Patients could be paying NHS dentists more than they need to as practices are not clear about their prices and the treatments people are entitled to, according to a watchdog.
Existing rules state dentists must have a price list prominently on display and set out treatment costs upfront. But Which? found half of people who visited a dentist in the last six months did not see a price list and one in five were not clear about charges ahead of treatment.
In a separate investigation, just half of undercover researchers who visited practices offering both NHS and private treatment saw a price list on display, but the majority did not show any. Which? claimed this made it difficult for people to compare costs between practices and between NHS and private treatments.
The survey also found evidence some people could be being overcharged, with one in five NHS patients reporting they paid more than one charge for one course of treatment over the last two years when they should not have.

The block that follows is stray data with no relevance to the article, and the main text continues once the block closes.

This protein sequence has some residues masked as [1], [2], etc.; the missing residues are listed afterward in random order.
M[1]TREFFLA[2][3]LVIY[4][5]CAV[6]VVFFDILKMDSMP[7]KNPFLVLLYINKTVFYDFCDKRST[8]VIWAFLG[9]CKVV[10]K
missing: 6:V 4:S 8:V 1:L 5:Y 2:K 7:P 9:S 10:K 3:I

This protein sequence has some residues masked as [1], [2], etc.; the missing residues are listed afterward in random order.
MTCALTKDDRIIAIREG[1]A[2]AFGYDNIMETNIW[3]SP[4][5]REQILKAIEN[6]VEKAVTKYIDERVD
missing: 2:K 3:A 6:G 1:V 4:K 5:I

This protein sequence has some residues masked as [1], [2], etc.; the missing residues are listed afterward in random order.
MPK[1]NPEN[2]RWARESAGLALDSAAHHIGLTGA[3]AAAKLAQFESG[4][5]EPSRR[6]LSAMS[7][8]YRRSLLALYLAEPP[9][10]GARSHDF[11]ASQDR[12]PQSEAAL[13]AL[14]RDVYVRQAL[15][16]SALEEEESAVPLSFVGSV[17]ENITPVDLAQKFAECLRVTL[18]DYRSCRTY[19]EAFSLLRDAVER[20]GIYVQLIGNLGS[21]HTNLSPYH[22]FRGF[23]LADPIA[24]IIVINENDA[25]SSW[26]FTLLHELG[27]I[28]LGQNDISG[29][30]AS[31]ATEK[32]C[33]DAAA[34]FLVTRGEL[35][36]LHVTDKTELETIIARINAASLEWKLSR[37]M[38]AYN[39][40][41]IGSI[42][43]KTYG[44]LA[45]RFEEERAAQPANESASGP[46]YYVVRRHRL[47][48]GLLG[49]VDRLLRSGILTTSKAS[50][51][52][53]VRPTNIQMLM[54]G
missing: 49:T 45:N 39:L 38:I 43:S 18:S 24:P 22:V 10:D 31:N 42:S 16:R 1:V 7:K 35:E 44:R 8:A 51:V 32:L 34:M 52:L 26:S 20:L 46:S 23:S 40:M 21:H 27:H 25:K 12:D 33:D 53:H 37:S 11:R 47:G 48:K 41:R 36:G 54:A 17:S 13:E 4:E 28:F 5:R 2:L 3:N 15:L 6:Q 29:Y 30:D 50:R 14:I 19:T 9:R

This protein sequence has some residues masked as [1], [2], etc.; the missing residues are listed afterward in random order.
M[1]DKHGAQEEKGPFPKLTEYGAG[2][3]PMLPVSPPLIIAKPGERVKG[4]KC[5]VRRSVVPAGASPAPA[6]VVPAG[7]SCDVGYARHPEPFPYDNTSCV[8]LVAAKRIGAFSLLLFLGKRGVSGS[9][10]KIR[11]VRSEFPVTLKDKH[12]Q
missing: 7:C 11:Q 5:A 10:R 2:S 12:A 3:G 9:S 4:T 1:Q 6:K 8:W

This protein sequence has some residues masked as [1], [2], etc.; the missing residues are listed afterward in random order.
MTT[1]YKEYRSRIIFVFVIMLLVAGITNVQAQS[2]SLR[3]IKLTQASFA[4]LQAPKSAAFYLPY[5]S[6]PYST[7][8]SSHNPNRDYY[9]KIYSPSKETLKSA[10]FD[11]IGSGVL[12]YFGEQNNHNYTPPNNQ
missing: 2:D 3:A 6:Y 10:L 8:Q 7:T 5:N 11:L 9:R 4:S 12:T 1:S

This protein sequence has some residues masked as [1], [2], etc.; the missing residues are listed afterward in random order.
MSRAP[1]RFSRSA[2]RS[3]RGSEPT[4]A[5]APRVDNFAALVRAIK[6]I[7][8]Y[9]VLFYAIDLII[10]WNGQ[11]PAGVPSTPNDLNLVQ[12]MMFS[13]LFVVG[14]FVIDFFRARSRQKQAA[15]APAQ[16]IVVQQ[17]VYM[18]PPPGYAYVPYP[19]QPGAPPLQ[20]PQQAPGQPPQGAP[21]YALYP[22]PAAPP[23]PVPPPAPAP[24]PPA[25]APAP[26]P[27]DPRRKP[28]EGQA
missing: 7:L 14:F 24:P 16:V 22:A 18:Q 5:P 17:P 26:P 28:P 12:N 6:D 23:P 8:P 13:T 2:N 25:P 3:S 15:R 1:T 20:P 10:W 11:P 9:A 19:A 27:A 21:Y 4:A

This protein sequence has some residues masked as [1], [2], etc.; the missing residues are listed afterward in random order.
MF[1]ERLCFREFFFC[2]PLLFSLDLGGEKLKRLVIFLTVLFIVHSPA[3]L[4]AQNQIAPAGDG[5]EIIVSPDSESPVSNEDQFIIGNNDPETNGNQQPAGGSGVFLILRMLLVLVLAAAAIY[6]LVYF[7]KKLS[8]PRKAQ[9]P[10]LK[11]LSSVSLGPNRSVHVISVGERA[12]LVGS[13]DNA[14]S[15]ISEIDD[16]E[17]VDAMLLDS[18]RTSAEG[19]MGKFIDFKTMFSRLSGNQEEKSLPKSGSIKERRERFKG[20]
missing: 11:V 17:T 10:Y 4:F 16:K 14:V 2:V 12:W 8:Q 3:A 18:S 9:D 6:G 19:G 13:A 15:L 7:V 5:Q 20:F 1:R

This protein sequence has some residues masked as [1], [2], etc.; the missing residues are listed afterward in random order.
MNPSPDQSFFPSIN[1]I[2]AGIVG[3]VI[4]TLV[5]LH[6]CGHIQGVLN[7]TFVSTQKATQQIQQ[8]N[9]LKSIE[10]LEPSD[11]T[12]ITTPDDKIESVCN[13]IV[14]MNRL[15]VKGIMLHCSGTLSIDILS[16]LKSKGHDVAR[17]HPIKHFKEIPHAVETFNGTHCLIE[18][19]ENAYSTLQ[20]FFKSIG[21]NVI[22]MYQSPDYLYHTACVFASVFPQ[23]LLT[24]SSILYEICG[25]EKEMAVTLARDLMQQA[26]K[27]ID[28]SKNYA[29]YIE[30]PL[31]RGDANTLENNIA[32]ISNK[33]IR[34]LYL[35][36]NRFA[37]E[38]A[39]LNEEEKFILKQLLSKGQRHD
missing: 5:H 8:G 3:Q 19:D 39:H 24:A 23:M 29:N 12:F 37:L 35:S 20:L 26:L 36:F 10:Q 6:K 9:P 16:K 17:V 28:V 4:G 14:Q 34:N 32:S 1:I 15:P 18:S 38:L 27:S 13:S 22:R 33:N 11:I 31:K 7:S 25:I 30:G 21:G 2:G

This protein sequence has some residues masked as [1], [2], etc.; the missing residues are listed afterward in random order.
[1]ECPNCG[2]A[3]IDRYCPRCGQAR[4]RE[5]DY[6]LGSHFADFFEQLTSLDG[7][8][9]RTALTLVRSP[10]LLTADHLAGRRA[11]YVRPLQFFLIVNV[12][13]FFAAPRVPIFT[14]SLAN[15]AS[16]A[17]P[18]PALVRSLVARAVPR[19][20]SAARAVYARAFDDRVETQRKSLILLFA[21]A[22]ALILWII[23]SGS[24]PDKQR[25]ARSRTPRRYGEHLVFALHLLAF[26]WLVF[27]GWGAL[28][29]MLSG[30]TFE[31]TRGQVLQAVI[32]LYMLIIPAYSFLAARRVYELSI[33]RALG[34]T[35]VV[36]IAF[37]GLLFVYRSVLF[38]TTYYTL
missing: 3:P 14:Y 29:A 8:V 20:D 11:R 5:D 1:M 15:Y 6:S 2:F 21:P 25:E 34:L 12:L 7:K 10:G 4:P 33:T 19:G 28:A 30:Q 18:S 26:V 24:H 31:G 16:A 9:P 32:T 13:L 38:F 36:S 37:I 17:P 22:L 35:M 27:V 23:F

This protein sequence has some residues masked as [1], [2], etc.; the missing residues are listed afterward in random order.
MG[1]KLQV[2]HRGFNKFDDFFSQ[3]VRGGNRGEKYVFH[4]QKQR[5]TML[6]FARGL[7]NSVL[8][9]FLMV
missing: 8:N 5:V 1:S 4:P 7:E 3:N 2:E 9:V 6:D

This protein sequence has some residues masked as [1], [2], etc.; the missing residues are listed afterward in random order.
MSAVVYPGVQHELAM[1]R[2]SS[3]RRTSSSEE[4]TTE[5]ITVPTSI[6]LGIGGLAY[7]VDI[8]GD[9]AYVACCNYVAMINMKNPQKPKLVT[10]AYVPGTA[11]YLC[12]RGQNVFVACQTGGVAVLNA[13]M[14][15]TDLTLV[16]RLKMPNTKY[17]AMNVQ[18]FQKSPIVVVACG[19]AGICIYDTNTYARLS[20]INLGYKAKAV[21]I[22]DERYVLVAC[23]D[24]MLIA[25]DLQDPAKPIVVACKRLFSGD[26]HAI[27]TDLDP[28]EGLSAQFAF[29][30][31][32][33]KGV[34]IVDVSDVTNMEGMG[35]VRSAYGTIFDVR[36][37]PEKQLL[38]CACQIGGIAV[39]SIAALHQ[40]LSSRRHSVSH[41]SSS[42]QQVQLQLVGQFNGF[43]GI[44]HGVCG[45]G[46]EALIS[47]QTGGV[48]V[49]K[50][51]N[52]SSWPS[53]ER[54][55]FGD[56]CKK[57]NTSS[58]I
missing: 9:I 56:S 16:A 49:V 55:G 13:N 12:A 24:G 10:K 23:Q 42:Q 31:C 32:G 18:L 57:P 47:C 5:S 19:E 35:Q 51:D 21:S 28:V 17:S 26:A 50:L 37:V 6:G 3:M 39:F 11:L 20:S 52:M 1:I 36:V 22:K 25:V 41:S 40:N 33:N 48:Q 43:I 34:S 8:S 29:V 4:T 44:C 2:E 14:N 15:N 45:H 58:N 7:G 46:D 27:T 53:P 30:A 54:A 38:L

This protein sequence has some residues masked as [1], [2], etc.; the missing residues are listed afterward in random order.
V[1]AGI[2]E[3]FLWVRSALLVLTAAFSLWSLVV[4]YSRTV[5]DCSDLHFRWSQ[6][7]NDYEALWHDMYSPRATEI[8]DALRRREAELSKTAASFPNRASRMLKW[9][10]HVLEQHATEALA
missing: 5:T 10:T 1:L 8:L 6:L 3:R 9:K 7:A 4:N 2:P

The poll found 40 per cent were unaware all clinically necessary treatment should be provided by the NHS.
Patients who attend a dentist which offers both NHS and private options and need a treatment should not be asked to pay for it privately. Patients should only be asked to pay one charge for a course of treatment, even if they need to visit the dentist several times.
Which? executive director Richard Lloyd said: “Most of us will need dental treatment throughout our lives and it’s important that when that happens people feel clear about the nature of the treatment and what it will cost upfront.”
Which? has launched a campaign calling on NHS chiefs to ensure all dentists comply with existing rules.
Chief Dental Officer Barry Cockcroft said: “Dentists have a duty to be open and honest about payment and treatment options, always considering the best interests of their patients.”